Examples of vicinal polyhydroxy compounds include glucose, galactose, mannose, ribose, rhamnose and disaccharides, such as lactose and maltose. Preferably, the vicinal polyhydroxy compound has been heated, such as by sterilizing in an autoclave. The vicinal polyhydroxy compound is also nontoxic to the blood cells or blood components.
The polyhydroxy compound, such as a sugar, should first be heated to yield a component which is capable of liberating chlorine dioxide. Preferably, a blood bag with heat-sterilized CPD or ACD is used and the chlorine dioxide liberating compound, such as sodium chlorite, is added to the blood bag followed by the addition of blood fractions or blood components. The reaction of heat-sterilized CPD or ACD and sodium chlorite maximally liberates chlorine dioxide and minimizes the toxic effect of sodium chlorite on blood cells or blood components. The resulting solution can effectively inactivate viruses, such as the HIV virus, in mixtures of blood cells or blood components. Further, the resulting solution can eliminate small inocula of bacteria, yeast or fungi from growing in a blood fraction, such as platelets during storage. The net result is the ability to store blood fractions and blood components for longer periods of time without the risk of microbial overgrowth.
Examples of weak organic acid buffers include combinations of the acids and salts of citric, malic, lactic, mandelic, and tartaric acid. In general, the weak organic acid has the formula: ##STR1## wherein R1 and R2 may be the same or different and may be selected from the group consisting of hydrogen, methyl, --CH2 COOH, --CH2 OH, --CHOHCOOH and --CH2 C6 H5. Other examples of weak organic acids with a pK of from about 2.8 to about 4.2 are found in U.S. Pat. application No. 850,009 filed Apr. 10, 1986 and incorporated by reference herein.
One distinct advantage of the present invention is the ability to add a chlorine dioxide liberating compound, such as sodium chlorite, to a blood collection bag. Blood collection bags already contain the autoclaved CPD or ACD anticoagulants. Thus, blood cells and components collected in a blood collection bag can be disinfected with the addition of sodium chlorite.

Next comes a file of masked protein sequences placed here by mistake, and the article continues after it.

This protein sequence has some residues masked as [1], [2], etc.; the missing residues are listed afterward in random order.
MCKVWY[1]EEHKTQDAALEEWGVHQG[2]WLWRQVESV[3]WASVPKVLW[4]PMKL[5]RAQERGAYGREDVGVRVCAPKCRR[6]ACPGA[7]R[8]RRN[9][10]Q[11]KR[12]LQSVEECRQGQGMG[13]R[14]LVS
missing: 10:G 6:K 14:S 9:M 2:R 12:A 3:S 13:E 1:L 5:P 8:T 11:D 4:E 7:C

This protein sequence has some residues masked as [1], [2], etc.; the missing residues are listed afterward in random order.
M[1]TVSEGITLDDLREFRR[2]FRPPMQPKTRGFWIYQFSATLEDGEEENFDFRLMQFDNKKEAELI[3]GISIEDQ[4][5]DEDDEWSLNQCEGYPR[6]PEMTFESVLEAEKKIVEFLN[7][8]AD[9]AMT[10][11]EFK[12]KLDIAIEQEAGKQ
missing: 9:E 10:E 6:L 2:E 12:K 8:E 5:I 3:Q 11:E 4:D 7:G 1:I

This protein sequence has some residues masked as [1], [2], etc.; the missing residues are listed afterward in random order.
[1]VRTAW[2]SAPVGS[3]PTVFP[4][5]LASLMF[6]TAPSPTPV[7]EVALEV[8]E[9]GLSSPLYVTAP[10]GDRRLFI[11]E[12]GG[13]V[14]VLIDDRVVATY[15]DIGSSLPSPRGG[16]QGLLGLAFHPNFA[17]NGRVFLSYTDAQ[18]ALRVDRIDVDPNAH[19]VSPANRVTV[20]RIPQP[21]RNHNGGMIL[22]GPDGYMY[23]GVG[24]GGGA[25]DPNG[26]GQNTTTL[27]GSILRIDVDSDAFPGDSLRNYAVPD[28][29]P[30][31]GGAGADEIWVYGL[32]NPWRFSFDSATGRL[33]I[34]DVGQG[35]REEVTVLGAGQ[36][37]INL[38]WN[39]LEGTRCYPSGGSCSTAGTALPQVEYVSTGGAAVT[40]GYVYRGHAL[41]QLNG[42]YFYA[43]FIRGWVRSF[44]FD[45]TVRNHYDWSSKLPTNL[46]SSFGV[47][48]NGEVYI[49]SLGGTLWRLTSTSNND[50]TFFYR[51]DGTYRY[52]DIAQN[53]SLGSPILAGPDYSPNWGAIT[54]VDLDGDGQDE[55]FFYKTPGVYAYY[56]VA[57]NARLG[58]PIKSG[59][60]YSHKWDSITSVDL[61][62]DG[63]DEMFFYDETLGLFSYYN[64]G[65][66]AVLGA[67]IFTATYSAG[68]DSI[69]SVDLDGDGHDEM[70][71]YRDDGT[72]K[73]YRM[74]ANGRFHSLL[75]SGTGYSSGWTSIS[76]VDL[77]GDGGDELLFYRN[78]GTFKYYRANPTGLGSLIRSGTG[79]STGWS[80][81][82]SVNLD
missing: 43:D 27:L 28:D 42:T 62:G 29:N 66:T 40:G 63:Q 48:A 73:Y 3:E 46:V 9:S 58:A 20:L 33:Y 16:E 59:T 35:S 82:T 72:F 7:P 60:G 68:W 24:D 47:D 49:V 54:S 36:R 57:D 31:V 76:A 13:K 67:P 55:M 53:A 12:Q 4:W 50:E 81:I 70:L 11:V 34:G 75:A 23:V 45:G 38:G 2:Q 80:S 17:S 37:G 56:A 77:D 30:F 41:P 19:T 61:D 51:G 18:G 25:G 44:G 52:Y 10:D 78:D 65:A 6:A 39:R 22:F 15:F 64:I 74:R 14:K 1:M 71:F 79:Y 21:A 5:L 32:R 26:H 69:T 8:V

The blood cells or blood components are disinfected in a substantially nontoxic manner. The half-life survival of red blood cells of baboons was investigated after baboon whole blood was treated in vitro using the inventive composition (CPD or ACD and sodium chlorite). No adverse effects were noted when Factor VIII and Factor IX activities were measured, nor were any changes noted in hemoglobin or red blood cell survival. Accordingly, in vitro treatment according to the inventive process of baboon whole blood resulted in no detectable toxic effects.
Examples of blood components are leukocytes (i.e., white cells), platelets and coagulation factors, including Factor VIII, Factor IX and Factor VII, and globulins.
The novel treatment of blood cells and blood components can be applied, for instance, to disinfect fractionated platelets obtained from human and other mammalian blood sources. The treatment with the composition of the present invention can serve to prevent the transmission of viruses, bacteria, and protozoa that are not apparent in the donor but virulent and disease-causing in the recipient individual.
Moreover, while sodium chlorite is known to have an adverse effect on blood cell integrity and functionality, blood factors or platelet viability are not significantly affected by treatment with sodium chlorite using the inventive compositions and processes. It is believed this is because the chlorite is converted by the inventive composition and process to chlorine dioxide, which is better tolerated by the cells.
It is another embodiment of the present invention to sterilize or disinfect blood cells or blood components by utilizing preformed chlorine dioxide rather than a chlorine dioxide liberating composition in solution. Disinfection can be achieved by bringing the chlorine dioxide source in a semipermeable or permeable container into direct contact with the blood cells or blood components to allow disinfection to proceed with an appropriate dosage and over an appropriate time period. For example, this can be achieved by gaseous diffusion of the chlorine dioxide from a solid in a polymer (e.g., polycarbonate) into an aqueous liquid containing blood cells or blood components. The permeability of the container regulates the amount of chlorine dioxide coming into contact with the blood or blood component source.
The present invention is further illustrated by the following examples. The following examples are offered as an illustration and not a limitation of the present invention.